Justine Nolan is an Associate Professor and Associate Dean at UNSW Law as well as a Visiting Scholar at NYU Stern Center for Business and Human Rights. She has published widely on business and human rights and advises companies, NGOs and governments on these issues. Prior to joining UNSW in 2004, she was the Director of Business and Human Rights at the Lawyers Committee for Human Rights (now Human Rights First) in the US. She is on the Editorial Board of the Business and Human Rights Journal.
From Sydney Airport:
Take a taxi from outside the Terminal Building. A taxi from the airport to UNSW will cost approximately $40-$50; and airport to the city centre approximately $50-$60 depending on traffic.
The red Metroline 400 bus service runs regularly from Sydney Airport to UNSW and stops at UNSW Gate 8, High St (closest stop to AGSM) (this trip takes approximately 45 minutes).
UNSW encourages staff and students to use public transport or to cycle or walk to UNSW as alternatives to driving a car. Hence parking in campus is quite pricey. The most economical for delegates attending is a daily permit ($21.50) and this will allow you to park at parking bays for UNSW staff for the day.
Otherwise, parking rates starts at $7.50 an hour. See hourly rates.
For the most up to date transport information and guidance on how to best make your way to the campus visit UNSW Plan your Visit – Transport.
AGSM Residential Centre
There are 42 single rooms available at $150 per night that has been blocked for A-CSEAR delegates from the 10th-13th December.
Instructions on how to reserve a residential room at AGSM for ACSEAR Conference:
Alternate Accommodation Options near UNSW
10% off to A-CSEAR delegates with no restrictions on booking windows, with a 72-hour cancellation policy. Code UNSWEvents10
Here are some useful links to help you best plan your time when you are visiting Sydney:
In December, the average daytime temperatures in the city are generally around 22°C and high temperatures can hit a balmy 26°C on some days which can feel rather hot. While temperatures do fall at night, they will never drop too low in December. The average minimum temperatures generally tend to stay above 18°C throughout the month.
To calculate currency exchange rates you may use the following: xe.com/currencyconverter/
Decimal currency is used in Australia with the dollar as the basic unit (100 cents = A$1). Notes come in A$100, A$50, A$20, A$10 and A$5 denominations. Coins come in 5c, 10c, 20c, 50c, A$1 and A$2 denominations. Currency exchange facilities are available in most banks, hotels and airports and operate normal business hours. Credit cards are accepted at most restaurants and shops, the most widely used being Mastercard, Visa and American Express.
Sydney shops open from 0900 to 1730 hours during the week with late night shopping on Thursday until 2100 hours. On Saturday, most CBD shops open from 0900 to 1700 hours. On Sunday, Darling Harbour shops and major department stores in the centre of the city are open from 1000 to 1800 hours.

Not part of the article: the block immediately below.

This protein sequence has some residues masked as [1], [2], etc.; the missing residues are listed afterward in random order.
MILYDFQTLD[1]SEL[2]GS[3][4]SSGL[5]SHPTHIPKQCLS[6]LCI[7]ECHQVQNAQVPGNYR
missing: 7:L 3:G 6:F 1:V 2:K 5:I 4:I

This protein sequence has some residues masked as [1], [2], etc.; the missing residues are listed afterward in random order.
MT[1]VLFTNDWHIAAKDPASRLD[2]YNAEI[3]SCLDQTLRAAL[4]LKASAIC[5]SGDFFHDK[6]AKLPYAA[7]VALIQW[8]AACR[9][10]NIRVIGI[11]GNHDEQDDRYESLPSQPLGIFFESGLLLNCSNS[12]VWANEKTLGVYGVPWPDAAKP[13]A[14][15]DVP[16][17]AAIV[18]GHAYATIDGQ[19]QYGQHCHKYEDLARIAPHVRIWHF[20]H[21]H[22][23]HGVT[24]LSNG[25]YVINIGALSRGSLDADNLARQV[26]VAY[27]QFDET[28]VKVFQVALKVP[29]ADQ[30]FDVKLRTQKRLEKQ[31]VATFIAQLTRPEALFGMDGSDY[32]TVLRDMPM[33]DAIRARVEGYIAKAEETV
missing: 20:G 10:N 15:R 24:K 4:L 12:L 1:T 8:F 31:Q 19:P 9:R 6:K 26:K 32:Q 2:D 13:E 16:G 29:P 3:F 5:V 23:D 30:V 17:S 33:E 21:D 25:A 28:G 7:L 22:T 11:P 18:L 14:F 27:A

Bistros, restaurants, cafes and coffee shops offer varied menus, prices and decor. Local specialties such as seafood and Australian wines are worth trying. At some restaurants you can keep the liquor bill down by taking your own wine or beer. These are called “BYO” restaurants, an abbreviation for “bring your own”.
Tipping is not as widespread or regulated in Australia as it is in other parts of the world. Tipping is at your prerogative; a reward for service. A gratuity of about 10% is usual in restaurants if good service is received. Tips for taxis are regarded as optional.
Sydney is 10 hours ahead of Greenwich Mean Time or GMT+10. Sydney, New South Wales, practices Daylight Saving Time. Daylight Saving Time advances the clock one hour during the summer months and usually commences at 2am on the first Sunday in October and ends at 2am on the first Sunday in April each year. During Daylight Savings Time, Sydney is 11 hours ahead of Greenwich Mean time.
Electricity & voltage
Electrical current is 240/250V, AC 50Hz. The Australian three-pin power outlet is different from that in many countries, so you will need an adaptor. If your appliances are 110V, check if there is a 110/240V switch. If not, you will need a voltage converter. Universal outlets for 240V or 110V shavers are usually found in leading hotels. Alternatively, you can buy an inexpensive adaptor for your electrical equipments at most convenience stores.
Free Wi-Fi services are widespread in Sydney. In particular, major tourist attractions, shopping malls, visitor centers, sports venues, museums and government buildings. Upon arrival at the venues you will be given a free wifi network and password.
The official language for the conference will be English.
Passport and Immigration (VISA)
All visitors to Australia must have a valid visa to travel to and enter Australia. Welcome letters can be requested by emailing the Conference Managers (contact details in footer of the website) following completion of Conference registration. For VISA information please download the following information factsheet from the Australian Immigration Office.
Note – it is strongly recommended that Australian visa applications are lodged at least two months prior to departure from your point of origin.
Australia is free from many plant and animal diseases prevalent in other countries. Very strict quarantine rules apply to the import of animals and plants which cannot be brought into the country without prior application. Animal and plant products are also restricted. For more information see the ‘Information for International Travelers’ on the Australian Quarantine and Inspection Service (AQIS) website.
The Conference Hosts and Conference Managers have arranged for photography onsite throughout the event. The images may be used for post-Conference reports, case studies, marketing collateral and supplied to industry media if requested. If you do not wish for your photo to be taken, please inform the photographer and move out of camera range.
Emergency services (police, fire, ambulance) 000
Accommodation (Four Seasons Hotel) 02 92503100
Campus security (emergency) 9385 6666 (general enquiries) 9385 6000